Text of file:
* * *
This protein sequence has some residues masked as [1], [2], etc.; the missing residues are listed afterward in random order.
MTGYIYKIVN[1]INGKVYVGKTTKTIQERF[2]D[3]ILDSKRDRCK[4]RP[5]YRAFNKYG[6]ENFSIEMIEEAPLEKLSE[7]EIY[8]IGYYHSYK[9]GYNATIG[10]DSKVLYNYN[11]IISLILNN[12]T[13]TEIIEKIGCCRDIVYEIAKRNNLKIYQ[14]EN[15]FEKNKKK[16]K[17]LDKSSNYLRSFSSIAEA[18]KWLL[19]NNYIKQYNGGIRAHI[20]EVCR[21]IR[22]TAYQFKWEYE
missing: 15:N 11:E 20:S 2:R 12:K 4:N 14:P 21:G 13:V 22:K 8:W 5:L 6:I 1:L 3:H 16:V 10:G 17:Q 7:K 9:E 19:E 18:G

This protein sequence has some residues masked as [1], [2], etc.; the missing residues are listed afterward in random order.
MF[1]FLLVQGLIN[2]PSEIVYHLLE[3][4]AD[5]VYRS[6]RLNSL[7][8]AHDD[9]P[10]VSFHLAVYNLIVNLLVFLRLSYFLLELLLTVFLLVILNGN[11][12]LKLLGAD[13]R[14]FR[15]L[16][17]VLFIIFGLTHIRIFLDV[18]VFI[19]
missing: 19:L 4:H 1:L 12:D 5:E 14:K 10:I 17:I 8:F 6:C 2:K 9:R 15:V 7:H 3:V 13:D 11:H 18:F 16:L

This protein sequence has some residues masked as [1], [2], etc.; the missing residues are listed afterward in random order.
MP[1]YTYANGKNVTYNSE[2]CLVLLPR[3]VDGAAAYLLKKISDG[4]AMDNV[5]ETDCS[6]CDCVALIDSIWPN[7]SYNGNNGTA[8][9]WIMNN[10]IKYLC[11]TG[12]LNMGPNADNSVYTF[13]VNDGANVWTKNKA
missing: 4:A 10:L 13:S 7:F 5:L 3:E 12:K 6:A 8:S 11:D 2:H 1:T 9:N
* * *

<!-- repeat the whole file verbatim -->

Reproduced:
This protein sequence has some residues masked as [1], [2], etc.; the missing residues are listed afterward in random order.
MTGYIYKIVN[1]INGKVYVGKTTKTIQERF[2]D[3]ILDSKRDRCK[4]RP[5]YRAFNKYG[6]ENFSIEMIEEAPLEKLSE[7]EIY[8]IGYYHSYK[9]GYNATIG[10]DSKVLYNYN[11]IISLILNN[12]T[13]TEIIEKIGCCRDIVYEIAKRNNLKIYQ[14]EN[15]FEKNKKK[16]K[17]LDKSSNYLRSFSSIAEA[18]KWLL[19]NNYIKQYNGGIRAHI[20]EVCR[21]IR[22]TAYQFKWEYE
missing: 15:N 11:E 20:S 2:R 12:K 4:N 14:P 21:G 13:V 22:K 8:W 5:L 6:I 1:L 3:H 16:V 10:G 17:Q 7:K 9:E 19:E 18:G

This protein sequence has some residues masked as [1], [2], etc.; the missing residues are listed afterward in random order.
MF[1]FLLVQGLIN[2]PSEIVYHLLE[3][4]AD[5]VYRS[6]RLNSL[7][8]AHDD[9]P[10]VSFHLAVYNLIVNLLVFLRLSYFLLELLLTVFLLVILNGN[11][12]LKLLGAD[13]R[14]FR[15]L[16][17]VLFIIFGLTHIRIFLDV[18]VFI[19]
missing: 19:L 4:H 1:L 12:D 5:E 14:K 10:I 17:I 8:F 6:C 2:K 9:R 15:V 7:H 3:V 13:D 11:H 18:F 16:L

This protein sequence has some residues masked as [1], [2], etc.; the missing residues are listed afterward in random order.
MP[1]YTYANGKNVTYNSE[2]CLVLLPR[3]VDGAAAYLLKKISDG[4]AMDNV[5]ETDCS[6]CDCVALIDSIWPN[7]SYNGNNGTA[8][9]WIMNN[10]IKYLC[11]TG[12]LNMGPNADNSVYTF[13]VNDGANVWTKNKA
missing: 4:A 10:L 13:S 7:F 5:L 3:E 12:K 6:A 8:S 11:D 2:H 1:T 9:N